|1651||Museo Kircheriano moved from Kircher's private quarters to a large exhibit hall.|
|1655-6||Queen Christina of Sweden arrives in Rome and visits Kircher's museum.|
|1665||Johannes Marcus Marci writes a letter and sends it with the Voynich MS to Athanasius Kircher. It is not clear when it reaches Rome.|
|1678||De Sepi publishes a catalogue of the Museo Kircheriano. It mentions ten bound volumes of letters from all over the world, and books in many languages, but not specifically the Voynich MS.|
|1680||death of Athanasius Kircher|
|1698||Filippo Buonanni custodian of the Museo Kircheriano|
|1709||Buonanni publishes a more elaborate catalogue of Kircher's museum. It does not specifically list Kircher's books. It provides indications about the layout of the museum, and in which hall the books were kept. The precise location of the museum in the complex of the Collegio Romano and the St.Andrea is not known, but the entrance was in Via del Collegio Romano.|
|1725||Orazio Borgondio Bresciano custodian of the Museo Kircheriano|
|1741||Cantuccio Contucci of Montpulciano is the new custodian of the Museo Kircheriano. He also publishes some kind of catalogue.|
|1754 - 7||Lazzari, the librarian of the Collegio Romano writes about some of the works contained in the library. It does not mention the Voynich MS or any other item Voynich bought in the Villa Mondragone (31).|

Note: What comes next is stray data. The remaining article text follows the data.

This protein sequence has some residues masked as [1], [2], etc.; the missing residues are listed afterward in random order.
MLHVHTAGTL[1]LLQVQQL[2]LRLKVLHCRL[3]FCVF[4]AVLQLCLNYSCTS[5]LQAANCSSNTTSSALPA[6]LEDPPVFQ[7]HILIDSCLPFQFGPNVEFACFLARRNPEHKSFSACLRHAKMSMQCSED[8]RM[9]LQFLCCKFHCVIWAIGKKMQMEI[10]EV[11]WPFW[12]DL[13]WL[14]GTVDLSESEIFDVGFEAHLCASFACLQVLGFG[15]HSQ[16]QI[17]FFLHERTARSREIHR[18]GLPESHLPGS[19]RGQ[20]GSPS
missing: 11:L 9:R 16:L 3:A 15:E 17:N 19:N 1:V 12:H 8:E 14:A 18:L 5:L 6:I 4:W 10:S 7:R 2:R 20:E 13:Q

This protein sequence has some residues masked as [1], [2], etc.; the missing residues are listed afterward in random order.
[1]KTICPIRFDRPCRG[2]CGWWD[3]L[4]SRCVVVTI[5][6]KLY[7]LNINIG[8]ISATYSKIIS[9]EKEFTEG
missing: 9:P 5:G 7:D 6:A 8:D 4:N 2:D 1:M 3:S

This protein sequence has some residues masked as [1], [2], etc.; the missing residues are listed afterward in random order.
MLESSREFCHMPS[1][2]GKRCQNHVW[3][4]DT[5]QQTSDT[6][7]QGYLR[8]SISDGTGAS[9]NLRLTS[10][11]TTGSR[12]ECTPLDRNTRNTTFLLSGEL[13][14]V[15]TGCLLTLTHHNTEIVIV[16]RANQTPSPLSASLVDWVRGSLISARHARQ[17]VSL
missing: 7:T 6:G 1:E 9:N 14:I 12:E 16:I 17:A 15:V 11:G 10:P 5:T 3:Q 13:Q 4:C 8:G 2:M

|1761||Anton Maria Ambrogi curator of the Museo Kircheriano.|
|1773||Giovanni Antonio Battara re-issues Buonanni's catalogue of the museum.|
The whereabouts of the Voynich MS during the following period is still not traceable. The Society of Jesus experienced two suppressions and many of their belongings have been confiscated. Still, the Voynich MS (and other Jesuit books such as the Carteggio Kircheriano) did remain in their possession. Therefore, in this and the following sections, especially the movements of libraries, archives and collections receive some attention.
|1773||The Society of Jesus suppressed in Rome. Lazzari, the librarian of the Roman College, joined cardinal Zelada (one of the main actors in the anti-Jesuit movement), who took some of the books and MSs from the Roman College to his library in Toledo. The archives of the Society, kept to that time in the Casa Professa, were saved by Giuseppe Pignatelli S.J. during the Napoleonic era.|
|1814||End of the Napoleonic era. Restoration of the order.|
|1815||Pope Pius VII returns the Gesù with annexed house and the novitiate of S. Andrea to the Jesuits.|